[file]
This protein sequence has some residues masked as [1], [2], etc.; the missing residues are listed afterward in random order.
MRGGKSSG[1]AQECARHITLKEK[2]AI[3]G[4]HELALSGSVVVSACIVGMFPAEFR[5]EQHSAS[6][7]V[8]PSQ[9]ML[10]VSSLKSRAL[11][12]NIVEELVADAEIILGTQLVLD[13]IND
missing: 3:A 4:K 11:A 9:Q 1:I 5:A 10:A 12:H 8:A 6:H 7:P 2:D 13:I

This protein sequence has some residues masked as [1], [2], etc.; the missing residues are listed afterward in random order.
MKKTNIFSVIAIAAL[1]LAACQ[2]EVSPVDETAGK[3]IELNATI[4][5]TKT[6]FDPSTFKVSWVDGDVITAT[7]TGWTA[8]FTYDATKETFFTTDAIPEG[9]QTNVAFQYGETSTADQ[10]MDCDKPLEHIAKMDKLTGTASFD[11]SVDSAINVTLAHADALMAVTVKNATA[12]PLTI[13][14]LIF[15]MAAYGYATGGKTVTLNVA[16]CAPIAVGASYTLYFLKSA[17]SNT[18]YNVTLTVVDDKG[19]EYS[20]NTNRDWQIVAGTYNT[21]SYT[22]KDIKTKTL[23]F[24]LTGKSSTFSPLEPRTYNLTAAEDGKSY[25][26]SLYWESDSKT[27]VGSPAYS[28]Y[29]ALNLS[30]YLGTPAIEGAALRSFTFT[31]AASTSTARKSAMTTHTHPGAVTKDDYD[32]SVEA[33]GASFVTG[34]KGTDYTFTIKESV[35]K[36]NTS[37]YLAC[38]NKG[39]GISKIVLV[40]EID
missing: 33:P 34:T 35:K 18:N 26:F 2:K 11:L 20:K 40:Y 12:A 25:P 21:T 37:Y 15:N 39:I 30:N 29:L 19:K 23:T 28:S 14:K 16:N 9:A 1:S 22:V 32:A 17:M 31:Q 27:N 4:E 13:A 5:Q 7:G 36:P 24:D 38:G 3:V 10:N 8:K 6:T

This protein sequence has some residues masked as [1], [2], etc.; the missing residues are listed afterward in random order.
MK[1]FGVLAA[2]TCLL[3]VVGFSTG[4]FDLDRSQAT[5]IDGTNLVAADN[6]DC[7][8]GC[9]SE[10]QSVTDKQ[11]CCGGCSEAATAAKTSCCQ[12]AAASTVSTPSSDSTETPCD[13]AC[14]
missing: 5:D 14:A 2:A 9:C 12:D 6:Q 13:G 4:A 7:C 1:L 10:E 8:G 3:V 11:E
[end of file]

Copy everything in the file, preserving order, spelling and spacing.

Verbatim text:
This protein sequence has some residues masked as [1], [2], etc.; the missing residues are listed afterward in random order.
MRGGKSSG[1]AQECARHITLKEK[2]AI[3]G[4]HELALSGSVVVSACIVGMFPAEFR[5]EQHSAS[6][7]V[8]PSQ[9]ML[10]VSSLKSRAL[11][12]NIVEELVADAEIILGTQLVLD[13]IND
missing: 3:A 4:K 11:A 9:Q 1:I 5:A 10:A 12:H 8:A 6:H 7:P 2:D 13:I

This protein sequence has some residues masked as [1], [2], etc.; the missing residues are listed afterward in random order.
MKKTNIFSVIAIAAL[1]LAACQ[2]EVSPVDETAGK[3]IELNATI[4][5]TKT[6]FDPSTFKVSWVDGDVITAT[7]TGWTA[8]FTYDATKETFFTTDAIPEG[9]QTNVAFQYGETSTADQ[10]MDCDKPLEHIAKMDKLTGTASFD[11]SVDSAINVTLAHADALMAVTVKNATA[12]PLTI[13][14]LIF[15]MAAYGYATGGKTVTLNVA[16]CAPIAVGASYTLYFLKSA[17]SNT[18]YNVTLTVVDDKG[19]EYS[20]NTNRDWQIVAGTYNT[21]SYT[22]KDIKTKTL[23]F[24]LTGKSSTFSPLEPRTYNLTAAEDGKSY[25][26]SLYWESDSKT[27]VGSPAYS[28]Y[29]ALNLS[30]YLGTPAIEGAALRSFTFT[31]AASTSTARKSAMTTHTHPGAVTKDDYD[32]SVEA[33]GASFVTG[34]KGTDYTFTIKESV[35]K[36]NTS[37]YLAC[38]NKG[39]GISKIVLV[40]EID
missing: 33:P 34:T 35:K 18:N 26:F 2:K 11:L 20:K 40:Y 12:A 25:P 21:T 37:Y 15:N 39:I 30:N 29:L 19:K 23:T 28:S 14:K 16:N 9:A 1:S 22:V 32:A 17:M 31:Q 27:N 4:E 13:A 5:Q 7:G 36:P 24:D 38:G 3:V 10:N 8:K 6:T

This protein sequence has some residues masked as [1], [2], etc.; the missing residues are listed afterward in random order.
MK[1]FGVLAA[2]TCLL[3]VVGFSTG[4]FDLDRSQAT[5]IDGTNLVAADN[6]DC[7][8]GC[9]SE[10]QSVTDKQ[11]CCGGCSEAATAAKTSCCQ[12]AAASTVSTPSSDSTETPCD[13]AC[14]
missing: 5:D 14:A 2:A 9:C 12:D 6:Q 13:G 4:A 7:C 1:L 10:E 8:G 3:V 11:E